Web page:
Maybe the whole "Child-Man" thing is young men reacting against the very idea this author is trying to pigeonhole them into, that there is one definition of being a man, that society has a tendency to determine a man's worth by his paycheck and material goods than by his heart, his personality, his inner self. Maybe they're in the process of throwing off the old patriarchal shackles that imprisoned/imprisons and hurt them as much as it did/does us and creating a new definition of manhood. The world has changed, women have changed, but men are still pushed into these old, archaic roles. Maybe it's time for new definitions.

(Also, quite honestly, there really seems like a whole "The guy I want to marry refuses to marry me and only wants to play Wii all the time! How can I make him into what I want?" thing going on. Jeez, life's too short to try to remake a guy into what you want to marry. Here's a hint -- don't go out with that guy. Or, if you do and you love him, love all of him. Encourage him to do what he really wants to do, what will really make him happy. That'll help make him the real man that he is inside. And get real, women who have this kind of contempt for men have always considered them to be nothing more than children anyway: "He can't survive a day without me, look he can't dress himself, he'd be nothing if I weren't behind me." This "Child-Man" thing is just saying it out loud in the worst, snarkiest way.)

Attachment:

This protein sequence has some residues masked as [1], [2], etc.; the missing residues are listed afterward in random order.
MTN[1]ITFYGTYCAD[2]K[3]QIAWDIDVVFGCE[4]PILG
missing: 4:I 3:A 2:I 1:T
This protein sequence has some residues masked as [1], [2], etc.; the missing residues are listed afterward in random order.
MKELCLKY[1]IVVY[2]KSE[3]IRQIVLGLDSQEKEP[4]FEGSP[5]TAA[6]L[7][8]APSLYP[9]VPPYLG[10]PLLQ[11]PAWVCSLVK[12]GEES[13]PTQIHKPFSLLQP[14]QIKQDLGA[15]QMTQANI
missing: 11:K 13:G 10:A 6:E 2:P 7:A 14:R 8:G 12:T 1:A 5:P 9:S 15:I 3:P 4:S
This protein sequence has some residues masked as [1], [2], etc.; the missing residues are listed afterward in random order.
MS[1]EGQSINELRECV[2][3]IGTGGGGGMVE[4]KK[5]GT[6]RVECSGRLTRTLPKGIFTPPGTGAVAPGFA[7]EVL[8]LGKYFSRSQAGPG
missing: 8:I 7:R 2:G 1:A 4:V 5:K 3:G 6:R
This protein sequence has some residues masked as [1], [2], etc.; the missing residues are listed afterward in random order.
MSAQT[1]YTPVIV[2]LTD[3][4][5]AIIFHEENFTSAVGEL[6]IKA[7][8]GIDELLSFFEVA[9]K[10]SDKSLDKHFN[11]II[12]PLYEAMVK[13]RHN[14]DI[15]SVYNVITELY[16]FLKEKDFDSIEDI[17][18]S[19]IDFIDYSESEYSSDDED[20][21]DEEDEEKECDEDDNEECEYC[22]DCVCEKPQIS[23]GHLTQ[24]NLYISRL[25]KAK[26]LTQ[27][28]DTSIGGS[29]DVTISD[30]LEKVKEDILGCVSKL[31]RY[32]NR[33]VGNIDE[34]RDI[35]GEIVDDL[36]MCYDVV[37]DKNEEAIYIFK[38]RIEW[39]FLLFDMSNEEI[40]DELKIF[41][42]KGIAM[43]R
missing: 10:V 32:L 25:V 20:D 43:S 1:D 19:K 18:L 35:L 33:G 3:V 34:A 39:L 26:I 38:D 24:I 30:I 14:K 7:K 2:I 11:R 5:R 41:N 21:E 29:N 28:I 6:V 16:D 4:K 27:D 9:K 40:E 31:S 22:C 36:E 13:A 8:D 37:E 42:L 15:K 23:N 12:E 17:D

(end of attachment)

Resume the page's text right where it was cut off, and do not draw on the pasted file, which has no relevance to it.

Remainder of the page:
I think society is what needs to grow up, and not these guys. Don't get me wrong, I'm all for a nice steady job, but if your guy has one and he's a good companion to you, who gives a damn if he PlayStations and drinks beer in his free time? Hell, so would I if I had the game system. Scoot over, guys, give me the Wii-mote. I'll join you.


drlobojo said...

"They act that way, she says, because we let them. Now it's time for them to start acting like adults -- husbands, fathers, good jobs, mortgage, nice lawn."

She forgot to mention, ATV's, dirt bikes, mountain bikes, boats, ski's, snowboards, big useless four wheel drive SUVs that go to the mountains once a year. The Child man is in everyone of us. Some have more money than others. Some have more ego than others. Not to mention that women would rather go it alone that marry some their choices.
It has been my experience that it is the woman who decides which man she will have, not the other way around.

Geoffrey Kruse-Safford said...

On the whole body-soul thing - yeah, it's gone so far that I had a far-right Christian insist that sexual desire, and its fulfillment is wholly selfish.

Without getting too personal, I can honestly say that some of the most spiritual moments I have ever had have involved the satisfaction of sexual desire with a person for whom I have had a deep emotional attachment. Those moments are transcendent, eternal.